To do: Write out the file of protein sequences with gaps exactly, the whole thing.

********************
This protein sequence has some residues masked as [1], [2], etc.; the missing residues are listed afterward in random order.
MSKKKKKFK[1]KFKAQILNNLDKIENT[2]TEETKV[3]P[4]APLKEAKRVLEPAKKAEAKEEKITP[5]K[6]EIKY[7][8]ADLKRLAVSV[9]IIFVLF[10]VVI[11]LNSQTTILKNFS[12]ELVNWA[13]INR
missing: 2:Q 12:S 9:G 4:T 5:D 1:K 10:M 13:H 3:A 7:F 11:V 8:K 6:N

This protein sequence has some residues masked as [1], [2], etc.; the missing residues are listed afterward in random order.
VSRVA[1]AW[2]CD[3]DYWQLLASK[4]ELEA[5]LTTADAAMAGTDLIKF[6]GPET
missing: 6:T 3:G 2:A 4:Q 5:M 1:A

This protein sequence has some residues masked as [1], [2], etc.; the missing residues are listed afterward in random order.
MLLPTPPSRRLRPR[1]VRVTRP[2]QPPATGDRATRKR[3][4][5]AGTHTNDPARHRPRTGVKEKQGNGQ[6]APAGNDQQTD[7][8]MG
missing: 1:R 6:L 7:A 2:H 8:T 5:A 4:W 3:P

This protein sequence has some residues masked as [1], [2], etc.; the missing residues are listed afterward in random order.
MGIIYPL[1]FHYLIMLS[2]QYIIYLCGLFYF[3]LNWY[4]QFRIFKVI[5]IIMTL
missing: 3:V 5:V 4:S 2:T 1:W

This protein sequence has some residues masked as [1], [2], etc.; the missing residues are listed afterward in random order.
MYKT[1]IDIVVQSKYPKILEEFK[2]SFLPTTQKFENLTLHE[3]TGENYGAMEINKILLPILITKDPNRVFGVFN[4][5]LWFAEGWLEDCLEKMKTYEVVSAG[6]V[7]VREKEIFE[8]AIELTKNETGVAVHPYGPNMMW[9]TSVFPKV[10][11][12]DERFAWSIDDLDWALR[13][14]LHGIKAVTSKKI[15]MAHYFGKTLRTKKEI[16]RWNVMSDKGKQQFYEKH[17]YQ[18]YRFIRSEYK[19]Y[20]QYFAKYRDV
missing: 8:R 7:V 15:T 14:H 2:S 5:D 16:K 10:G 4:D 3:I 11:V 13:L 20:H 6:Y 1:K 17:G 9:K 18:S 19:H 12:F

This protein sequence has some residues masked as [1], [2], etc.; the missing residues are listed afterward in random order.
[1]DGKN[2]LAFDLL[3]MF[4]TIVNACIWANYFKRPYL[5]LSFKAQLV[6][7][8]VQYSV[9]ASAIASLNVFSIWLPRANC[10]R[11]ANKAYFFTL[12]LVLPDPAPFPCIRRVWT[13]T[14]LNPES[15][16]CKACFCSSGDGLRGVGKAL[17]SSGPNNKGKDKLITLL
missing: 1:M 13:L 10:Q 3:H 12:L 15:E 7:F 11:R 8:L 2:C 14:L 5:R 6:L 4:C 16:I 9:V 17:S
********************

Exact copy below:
This protein sequence has some residues masked as [1], [2], etc.; the missing residues are listed afterward in random order.
MSKKKKKFK[1]KFKAQILNNLDKIENT[2]TEETKV[3]P[4]APLKEAKRVLEPAKKAEAKEEKITP[5]K[6]EIKY[7][8]ADLKRLAVSV[9]IIFVLF[10]VVI[11]LNSQTTILKNFS[12]ELVNWA[13]INR
missing: 2:Q 12:S 9:G 4:T 5:D 1:K 10:M 13:H 3:A 7:F 11:V 8:K 6:N

This protein sequence has some residues masked as [1], [2], etc.; the missing residues are listed afterward in random order.
VSRVA[1]AW[2]CD[3]DYWQLLASK[4]ELEA[5]LTTADAAMAGTDLIKF[6]GPET
missing: 6:T 3:G 2:A 4:Q 5:M 1:A

This protein sequence has some residues masked as [1], [2], etc.; the missing residues are listed afterward in random order.
MLLPTPPSRRLRPR[1]VRVTRP[2]QPPATGDRATRKR[3][4][5]AGTHTNDPARHRPRTGVKEKQGNGQ[6]APAGNDQQTD[7][8]MG
missing: 1:R 6:L 7:A 2:H 8:T 5:A 4:W 3:P

This protein sequence has some residues masked as [1], [2], etc.; the missing residues are listed afterward in random order.
MGIIYPL[1]FHYLIMLS[2]QYIIYLCGLFYF[3]LNWY[4]QFRIFKVI[5]IIMTL
missing: 3:V 5:V 4:S 2:T 1:W

This protein sequence has some residues masked as [1], [2], etc.; the missing residues are listed afterward in random order.
MYKT[1]IDIVVQSKYPKILEEFK[2]SFLPTTQKFENLTLHE[3]TGENYGAMEINKILLPILITKDPNRVFGVFN[4][5]LWFAEGWLEDCLEKMKTYEVVSAG[6]V[7]VREKEIFE[8]AIELTKNETGVAVHPYGPNMMW[9]TSVFPKV[10][11][12]DERFAWSIDDLDWALR[13][14]LHGIKAVTSKKI[15]MAHYFGKTLRTKKEI[16]RWNVMSDKGKQQFYEKH[17]YQ[18]YRFIRSEYK[19]Y[20]QYFAKYRDV
missing: 8:R 7:V 15:T 14:H 2:S 5:D 16:K 10:G 4:D 3:I 11:V 13:L 20:H 6:Y 1:K 17:G 9:K 18:S 19:H 12:F

This protein sequence has some residues masked as [1], [2], etc.; the missing residues are listed afterward in random order.
[1]DGKN[2]LAFDLL[3]MF[4]TIVNACIWANYFKRPYL[5]LSFKAQLV[6][7][8]VQYSV[9]ASAIASLNVFSIWLPRANC[10]R[11]ANKAYFFTL[12]LVLPDPAPFPCIRRVWT[13]T[14]LNPES[15][16]CKACFCSSGDGLRGVGKAL[17]SSGPNNKGKDKLITLL
missing: 1:M 13:L 10:Q 3:H 12:L 15:E 7:F 11:R 8:L 2:C 14:L 5:R 6:L 4:C 16:I 9:V 17:S